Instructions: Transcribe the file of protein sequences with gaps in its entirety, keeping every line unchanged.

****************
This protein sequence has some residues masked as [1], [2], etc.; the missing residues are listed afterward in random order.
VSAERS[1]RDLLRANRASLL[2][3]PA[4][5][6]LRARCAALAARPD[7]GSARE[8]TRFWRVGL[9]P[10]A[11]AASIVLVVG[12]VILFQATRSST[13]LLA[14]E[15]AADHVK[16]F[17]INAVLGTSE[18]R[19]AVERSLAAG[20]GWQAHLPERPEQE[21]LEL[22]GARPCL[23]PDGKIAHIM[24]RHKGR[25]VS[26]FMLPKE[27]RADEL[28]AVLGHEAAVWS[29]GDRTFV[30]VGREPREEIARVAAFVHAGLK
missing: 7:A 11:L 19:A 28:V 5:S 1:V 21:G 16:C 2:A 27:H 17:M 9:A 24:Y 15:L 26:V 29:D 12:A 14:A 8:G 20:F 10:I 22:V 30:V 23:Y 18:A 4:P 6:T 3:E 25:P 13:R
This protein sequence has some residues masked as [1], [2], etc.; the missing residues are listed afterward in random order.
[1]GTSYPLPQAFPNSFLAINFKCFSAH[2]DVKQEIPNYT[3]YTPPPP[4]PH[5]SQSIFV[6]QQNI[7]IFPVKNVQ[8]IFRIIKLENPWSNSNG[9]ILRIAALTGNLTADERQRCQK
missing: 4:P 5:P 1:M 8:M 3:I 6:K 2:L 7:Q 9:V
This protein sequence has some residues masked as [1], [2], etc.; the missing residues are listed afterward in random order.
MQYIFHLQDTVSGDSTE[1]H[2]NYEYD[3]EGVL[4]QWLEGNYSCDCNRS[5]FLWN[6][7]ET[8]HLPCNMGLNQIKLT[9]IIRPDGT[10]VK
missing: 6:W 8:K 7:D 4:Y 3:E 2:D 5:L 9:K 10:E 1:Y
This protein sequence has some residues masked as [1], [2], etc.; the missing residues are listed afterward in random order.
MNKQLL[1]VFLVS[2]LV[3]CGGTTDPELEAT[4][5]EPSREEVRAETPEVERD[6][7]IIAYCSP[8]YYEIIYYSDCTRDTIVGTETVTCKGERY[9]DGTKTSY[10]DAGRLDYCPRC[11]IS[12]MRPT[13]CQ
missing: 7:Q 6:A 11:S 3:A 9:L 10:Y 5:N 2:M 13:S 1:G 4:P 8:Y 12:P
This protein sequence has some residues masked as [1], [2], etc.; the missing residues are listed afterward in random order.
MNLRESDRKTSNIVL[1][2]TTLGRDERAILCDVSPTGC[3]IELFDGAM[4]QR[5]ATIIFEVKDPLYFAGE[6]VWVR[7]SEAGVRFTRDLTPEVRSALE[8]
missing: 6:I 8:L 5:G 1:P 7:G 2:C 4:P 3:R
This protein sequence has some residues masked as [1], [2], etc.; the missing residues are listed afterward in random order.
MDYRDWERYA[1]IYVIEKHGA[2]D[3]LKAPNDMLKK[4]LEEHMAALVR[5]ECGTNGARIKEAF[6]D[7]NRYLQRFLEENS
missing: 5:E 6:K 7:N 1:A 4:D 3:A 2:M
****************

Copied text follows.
This protein sequence has some residues masked as [1], [2], etc.; the missing residues are listed afterward in random order.
VSAERS[1]RDLLRANRASLL[2][3]PA[4][5][6]LRARCAALAARPD[7]GSARE[8]TRFWRVGL[9]P[10]A[11]AASIVLVVG[12]VILFQATRSST[13]LLA[14]E[15]AADHVK[16]F[17]INAVLGTSE[18]R[19]AVERSLAAG[20]GWQAHLPERPEQE[21]LEL[22]GARPCL[23]PDGKIAHIM[24]RHKGR[25]VS[26]FMLPKE[27]RADEL[28]AVLGHEAAVWS[29]GDRTFV[30]VGREPREEIARVAAFVHAGLK
missing: 7:A 11:L 19:A 28:V 5:S 1:V 21:G 16:C 2:A 27:H 17:M 9:A 24:Y 15:L 26:V 29:D 12:A 14:A 8:G 20:F 10:I 22:V 30:V 23:Y 18:A 4:P 6:T 3:E 25:P 13:R
This protein sequence has some residues masked as [1], [2], etc.; the missing residues are listed afterward in random order.
[1]GTSYPLPQAFPNSFLAINFKCFSAH[2]DVKQEIPNYT[3]YTPPPP[4]PH[5]SQSIFV[6]QQNI[7]IFPVKNVQ[8]IFRIIKLENPWSNSNG[9]ILRIAALTGNLTADERQRCQK
missing: 4:P 5:P 1:M 8:M 3:I 6:K 2:L 7:Q 9:V
This protein sequence has some residues masked as [1], [2], etc.; the missing residues are listed afterward in random order.
MQYIFHLQDTVSGDSTE[1]H[2]NYEYD[3]EGVL[4]QWLEGNYSCDCNRS[5]FLWN[6][7]ET[8]HLPCNMGLNQIKLT[9]IIRPDGT[10]VK
missing: 6:W 8:K 7:D 4:Y 3:E 2:D 5:L 9:K 10:E 1:Y
This protein sequence has some residues masked as [1], [2], etc.; the missing residues are listed afterward in random order.
MNKQLL[1]VFLVS[2]LV[3]CGGTTDPELEAT[4][5]EPSREEVRAETPEVERD[6][7]IIAYCSP[8]YYEIIYYSDCTRDTIVGTETVTCKGERY[9]DGTKTSY[10]DAGRLDYCPRC[11]IS[12]MRPT[13]CQ
missing: 7:Q 6:A 11:S 3:A 9:L 10:Y 5:N 2:M 13:S 1:G 4:P 8:Y 12:P
This protein sequence has some residues masked as [1], [2], etc.; the missing residues are listed afterward in random order.
MNLRESDRKTSNIVL[1][2]TTLGRDERAILCDVSPTGC[3]IELFDGAM[4]QR[5]ATIIFEVKDPLYFAGE[6]VWVR[7]SEAGVRFTRDLTPEVRSALE[8]
missing: 6:I 8:L 5:G 1:P 7:G 2:C 4:P 3:R
This protein sequence has some residues masked as [1], [2], etc.; the missing residues are listed afterward in random order.
MDYRDWERYA[1]IYVIEKHGA[2]D[3]LKAPNDMLKK[4]LEEHMAALVR[5]ECGTNGARIKEAF[6]D[7]NRYLQRFLEENS
missing: 5:E 6:K 7:N 1:A 4:D 3:A 2:M